Misalignment issues resolved by using Pre-Camber in Balanced Cantilever Bridge
Free Cantilever Method (FCM) is generally used in a terrain where obstacles such as rivers, creeks, and roads lie under the bridge, which creates difficulties in installing conventional shoring. FCM is generally used for long-span bridges, which are typically accompanied by high piers. It is one of the most efficient methods of building bridges without the need of falsework. Since it involves constructing balanced cantilevers from a pier, it is often referred to as a balanced cantilever bridge.
Similar to any other segmental construction methods, FCM presents structural system changes in each construction stage, and each structural system needs to be analyzed throughout the construction process. The cantilevering method can be applied to both precast and cast-in-place construction. Particularly for cast-in-place construction, not only the initial load of the newly cast segment but also the age of other segments of the superstructure must be considered in the structural analysis of the erection process. In this continuous casting, different segment ages within the bridge superstructure naturally lead to different concrete strengths. Each concrete segment must possess the structural capacity to support the subsequently cast segments. The early loading of a newly cast segment usually creates a larger span deflection than a precast cantilever. As the cantilever increases, the deformation increases significantly, requiring corrective action at the construction stage.
In a typical FCM construction, not all the piers (substructures) are built at the same time. As a result, the two cantilevers, which will be joined by a key segment, are not constructed at the same time, and the cantilevers have different ages at the time of erecting the Key Segment. Thus, the two cantilevers will experience different deflections at the time of erecting the Key Segment which further affects the level of driving comfort by causing a misalignment in the endpoints or a sudden sag in the middle span.
These deformation can be predicted through structural analysis of appropriate models and software. In order to get accurate deformation results at the construction stages, it is necessary to take into account the points mentioned below.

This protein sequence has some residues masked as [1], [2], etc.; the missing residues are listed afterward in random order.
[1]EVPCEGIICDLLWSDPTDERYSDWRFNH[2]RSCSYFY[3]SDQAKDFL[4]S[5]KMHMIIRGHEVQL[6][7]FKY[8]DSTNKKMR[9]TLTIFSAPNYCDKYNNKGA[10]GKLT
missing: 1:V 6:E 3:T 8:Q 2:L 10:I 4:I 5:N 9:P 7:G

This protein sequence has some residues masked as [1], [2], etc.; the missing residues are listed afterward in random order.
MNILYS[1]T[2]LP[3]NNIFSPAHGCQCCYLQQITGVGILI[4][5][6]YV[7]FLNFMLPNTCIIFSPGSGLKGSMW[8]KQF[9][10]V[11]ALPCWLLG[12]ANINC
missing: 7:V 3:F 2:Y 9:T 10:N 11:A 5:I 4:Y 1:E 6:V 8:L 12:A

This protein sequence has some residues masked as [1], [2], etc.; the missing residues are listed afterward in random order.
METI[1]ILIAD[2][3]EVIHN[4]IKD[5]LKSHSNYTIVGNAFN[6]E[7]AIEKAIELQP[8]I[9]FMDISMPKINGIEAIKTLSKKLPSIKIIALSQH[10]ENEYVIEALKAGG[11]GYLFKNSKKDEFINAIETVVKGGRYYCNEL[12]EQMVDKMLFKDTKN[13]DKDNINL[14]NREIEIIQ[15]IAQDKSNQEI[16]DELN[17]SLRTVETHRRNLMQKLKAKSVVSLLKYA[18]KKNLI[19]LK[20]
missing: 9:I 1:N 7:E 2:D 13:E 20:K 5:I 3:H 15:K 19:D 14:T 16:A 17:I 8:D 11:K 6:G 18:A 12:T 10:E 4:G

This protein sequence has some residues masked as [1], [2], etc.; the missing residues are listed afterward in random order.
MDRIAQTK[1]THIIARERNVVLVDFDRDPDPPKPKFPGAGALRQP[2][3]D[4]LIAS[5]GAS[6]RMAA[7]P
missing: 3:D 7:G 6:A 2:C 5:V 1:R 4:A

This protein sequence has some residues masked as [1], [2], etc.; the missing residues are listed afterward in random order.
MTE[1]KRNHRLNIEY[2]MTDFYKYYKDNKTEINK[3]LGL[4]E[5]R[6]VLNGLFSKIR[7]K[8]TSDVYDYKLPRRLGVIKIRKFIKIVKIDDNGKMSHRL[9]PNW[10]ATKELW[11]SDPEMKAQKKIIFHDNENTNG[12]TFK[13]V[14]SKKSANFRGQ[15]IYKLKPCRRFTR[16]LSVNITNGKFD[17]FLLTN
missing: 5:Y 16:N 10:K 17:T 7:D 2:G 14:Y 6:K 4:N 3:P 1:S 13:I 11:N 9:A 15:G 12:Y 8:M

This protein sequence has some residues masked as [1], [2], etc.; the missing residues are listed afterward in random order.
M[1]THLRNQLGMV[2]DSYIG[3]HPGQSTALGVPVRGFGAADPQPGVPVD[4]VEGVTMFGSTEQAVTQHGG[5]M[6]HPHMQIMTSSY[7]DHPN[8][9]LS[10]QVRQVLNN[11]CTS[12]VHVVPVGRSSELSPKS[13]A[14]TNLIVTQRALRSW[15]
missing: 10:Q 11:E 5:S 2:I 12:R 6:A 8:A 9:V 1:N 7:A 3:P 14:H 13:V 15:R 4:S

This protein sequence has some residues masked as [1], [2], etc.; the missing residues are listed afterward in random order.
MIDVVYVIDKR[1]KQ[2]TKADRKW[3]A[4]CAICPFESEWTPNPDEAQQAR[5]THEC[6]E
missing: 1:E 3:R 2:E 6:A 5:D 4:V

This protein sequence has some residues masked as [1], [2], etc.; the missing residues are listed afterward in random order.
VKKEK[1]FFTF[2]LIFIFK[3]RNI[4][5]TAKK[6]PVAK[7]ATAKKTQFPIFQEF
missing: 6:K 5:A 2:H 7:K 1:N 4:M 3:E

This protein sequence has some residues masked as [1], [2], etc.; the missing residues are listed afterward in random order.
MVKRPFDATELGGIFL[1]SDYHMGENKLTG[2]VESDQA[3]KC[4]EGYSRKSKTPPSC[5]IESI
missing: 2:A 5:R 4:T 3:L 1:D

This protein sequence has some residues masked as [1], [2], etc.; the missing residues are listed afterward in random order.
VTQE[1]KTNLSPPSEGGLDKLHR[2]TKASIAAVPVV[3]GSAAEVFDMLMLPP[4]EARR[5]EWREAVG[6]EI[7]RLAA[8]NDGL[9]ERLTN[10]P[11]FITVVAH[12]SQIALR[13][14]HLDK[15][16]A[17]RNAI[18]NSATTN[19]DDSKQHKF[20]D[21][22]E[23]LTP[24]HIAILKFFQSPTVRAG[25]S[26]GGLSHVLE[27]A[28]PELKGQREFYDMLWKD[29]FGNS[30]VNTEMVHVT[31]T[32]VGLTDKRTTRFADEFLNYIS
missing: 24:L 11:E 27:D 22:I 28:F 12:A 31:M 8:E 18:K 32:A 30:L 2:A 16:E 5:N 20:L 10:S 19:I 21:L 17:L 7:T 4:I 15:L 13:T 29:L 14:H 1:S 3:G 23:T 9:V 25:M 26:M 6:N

Factors Affecting Deformation Prediction:
1. Creep: Time dependent deformations of concrete under permanent loads. (Stress Dependent). Time history of stresses and time become the important factors for determining the creep.
2. Shrinkage: The time-dependent strain measured in an unloaded and unrestrained specimen at constant temperature. (Stress Independent)
3. Modulus of elasticity: The modulus of elasticity is directly influenced by material strength and, therefore, factors (like maturity age) that modify strength also affect it.
4. Prestress Losses: Friction, Anchorage Slip, Relaxation loss will heavily affect the deformations.
5. Construction Process: Simulating the segment-wise construction procedure according to its actual chronology is important. Complex loading history needs to be considered.
6. Concrete Material: Pre-defined Creep and Shrinkage models not accurate for high strength concrete and light-weight concrete, needs some experimental data to simulate it correctly.
7. Time Delays: Sensitivity of the deformations to variations in construction schedule and procedures.
The camber of the superstructure compensates for these deflections to reach the planned alignment after construction has been completed and further time-dependent material effects have occurred.
"Camber" is a pre-calculated vertical deformation that should be considered at the construction stage (for on-site cast situations) or in the manufacturing stage (for precast segments and steel structures) in the opposite direction of the upcoming deflection to counteracts that future deflections that would come from the permanent loads.
Deformation control in the construction period: